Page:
Date: November 08, 2016
Author: Dave Tease

Sadlowski likes what he sees at Stonecutters

Jamie Sadlowski feels right at home at Stonecutters Ridge. The 28-year-old Canadian had his first hit out in today’s pro-am and left his playing partners and a collection of observers in no doubt about his ability.

“It’s been great. It’s my first time over, and it feels like I’m back at home in Canada.”

The former world long drive champion is on his first trip to Australia and is happy to have grabbed starts in the NSW Open and next week’s Australian Open.

“I’ve just started playing full time; I’m trying to get into tournament everywhere. As my agent says it’s like scratching a lottery ticket every week, you never know, so, it’s great to have the opportunity, and I’m looking forward to it.”

Sadlowski has been competing in Long Drive Competition since 2003, winning two World Junior Long Drive titles in 2005 and 2006, before backing up with wins in the 2008 and 2009 world championships.

Despite making his living full-time since 2007 doing corporate outings, the Canadian has always felt the desire to do something more in the game.

60 corporate outings a year and hitting 150 tee shots at a time was also becoming taxing on his body.

“Last year I came to terms that I can do much more than (long drive) and while I’m still young I want to give playing a try."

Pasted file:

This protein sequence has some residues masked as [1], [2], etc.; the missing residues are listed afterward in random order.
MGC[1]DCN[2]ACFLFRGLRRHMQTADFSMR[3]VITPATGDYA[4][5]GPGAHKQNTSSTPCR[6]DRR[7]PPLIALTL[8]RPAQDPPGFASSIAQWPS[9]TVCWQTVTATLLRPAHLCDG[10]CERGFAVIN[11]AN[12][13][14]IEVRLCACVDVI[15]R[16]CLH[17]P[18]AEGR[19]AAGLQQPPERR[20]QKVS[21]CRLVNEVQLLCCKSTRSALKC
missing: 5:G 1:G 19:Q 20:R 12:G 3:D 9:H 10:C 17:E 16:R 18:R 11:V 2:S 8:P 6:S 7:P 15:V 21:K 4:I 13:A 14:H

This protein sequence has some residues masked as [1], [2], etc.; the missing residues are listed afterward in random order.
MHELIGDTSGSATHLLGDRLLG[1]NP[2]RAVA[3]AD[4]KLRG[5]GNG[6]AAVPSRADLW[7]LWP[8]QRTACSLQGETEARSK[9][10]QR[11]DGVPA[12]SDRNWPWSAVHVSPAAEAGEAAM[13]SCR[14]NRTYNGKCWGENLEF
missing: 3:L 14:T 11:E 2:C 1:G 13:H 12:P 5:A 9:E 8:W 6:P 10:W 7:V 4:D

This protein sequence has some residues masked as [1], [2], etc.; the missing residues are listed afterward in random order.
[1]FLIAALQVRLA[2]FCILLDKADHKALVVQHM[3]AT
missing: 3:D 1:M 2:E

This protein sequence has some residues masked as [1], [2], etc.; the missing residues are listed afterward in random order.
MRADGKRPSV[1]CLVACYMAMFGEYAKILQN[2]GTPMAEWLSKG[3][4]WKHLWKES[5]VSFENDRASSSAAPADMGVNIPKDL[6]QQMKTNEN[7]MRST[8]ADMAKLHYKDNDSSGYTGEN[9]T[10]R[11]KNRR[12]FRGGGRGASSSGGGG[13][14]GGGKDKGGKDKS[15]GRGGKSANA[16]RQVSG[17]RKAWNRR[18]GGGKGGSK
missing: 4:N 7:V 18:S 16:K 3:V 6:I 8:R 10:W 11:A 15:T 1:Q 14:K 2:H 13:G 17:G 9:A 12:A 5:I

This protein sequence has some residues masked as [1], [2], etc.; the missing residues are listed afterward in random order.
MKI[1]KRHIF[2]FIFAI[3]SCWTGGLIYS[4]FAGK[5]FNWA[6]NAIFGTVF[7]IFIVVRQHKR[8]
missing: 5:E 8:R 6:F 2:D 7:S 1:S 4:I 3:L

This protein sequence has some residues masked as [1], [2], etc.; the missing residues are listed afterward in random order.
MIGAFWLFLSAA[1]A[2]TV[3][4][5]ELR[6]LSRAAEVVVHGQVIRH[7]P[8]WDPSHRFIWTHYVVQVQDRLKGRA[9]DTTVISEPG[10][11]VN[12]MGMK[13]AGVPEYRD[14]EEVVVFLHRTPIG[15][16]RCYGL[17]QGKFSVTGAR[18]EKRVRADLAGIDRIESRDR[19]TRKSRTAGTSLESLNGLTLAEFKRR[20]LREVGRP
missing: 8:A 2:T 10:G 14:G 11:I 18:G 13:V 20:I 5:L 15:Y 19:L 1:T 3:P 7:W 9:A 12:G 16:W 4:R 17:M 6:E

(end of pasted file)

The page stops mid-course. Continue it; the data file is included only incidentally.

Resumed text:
“I felt that if I could sharpen my game up I could be a really good player and play for a living."

“Obviously my success in long drive has got me starts in tournaments, so I’m fortunate to get into events without going into Monday qualifiers."

Sadlowski described Long Drive and tournament golf are very different beasts.

“It’s like apples and oranges. Long Drive is so much different, you get six golf balls, all you have to do is hit one far and straight and your good to go. Golf is much different, you’ve got to get the ball into the hole. There are so many elements around golf that make it difficult.”

It's a different game too, in terms of the swing for the big-hitting Canadian.

“In Long Drive competition my swing speed in the world championships was around 150mph. Out here it’s around 135mph. It's a big change, different equipment. You kind of want to hit it straight out here so it's the kind of thing I’ve been focussing on,” he smiled.

“It’s been a big change, obviously shortening my golf swing, I’m still hitting it far, I hit every club far. Not as far as I can hit it. The biggest thing is me being able to use my length to my advantage. Not hitting a five iron off every tee box. I don’t want to get into a wedge competition with the best wedge player in the world the best putters in the world; I need to use my advantage if I can sharp[en up all the other skills, I like my chances.

He hasn’t quite finished with Long Drive competition, settling now for only one tournament a year.

“I’ll get ready for that about 60 days out.”

Asked which part of his game apart from his driver that he regarded as his strength he quickly replied.

“Chipping. I’ve always chipped the ball well. I’ve got a good set of hands.

He believes the wide open Stonecutters Ridge layout is ideally suited to his game.

“It’s wide open. There's a lot of holes. I can hit it as hard as I want. There’s some places you can’t hit it, but it’s firm and fast, and the fairways are wide. I drove it well today, so there’s a lot of drivers, flip sand wedges, flip 60 degrees. 

“Length is a big advantage,” he smiled.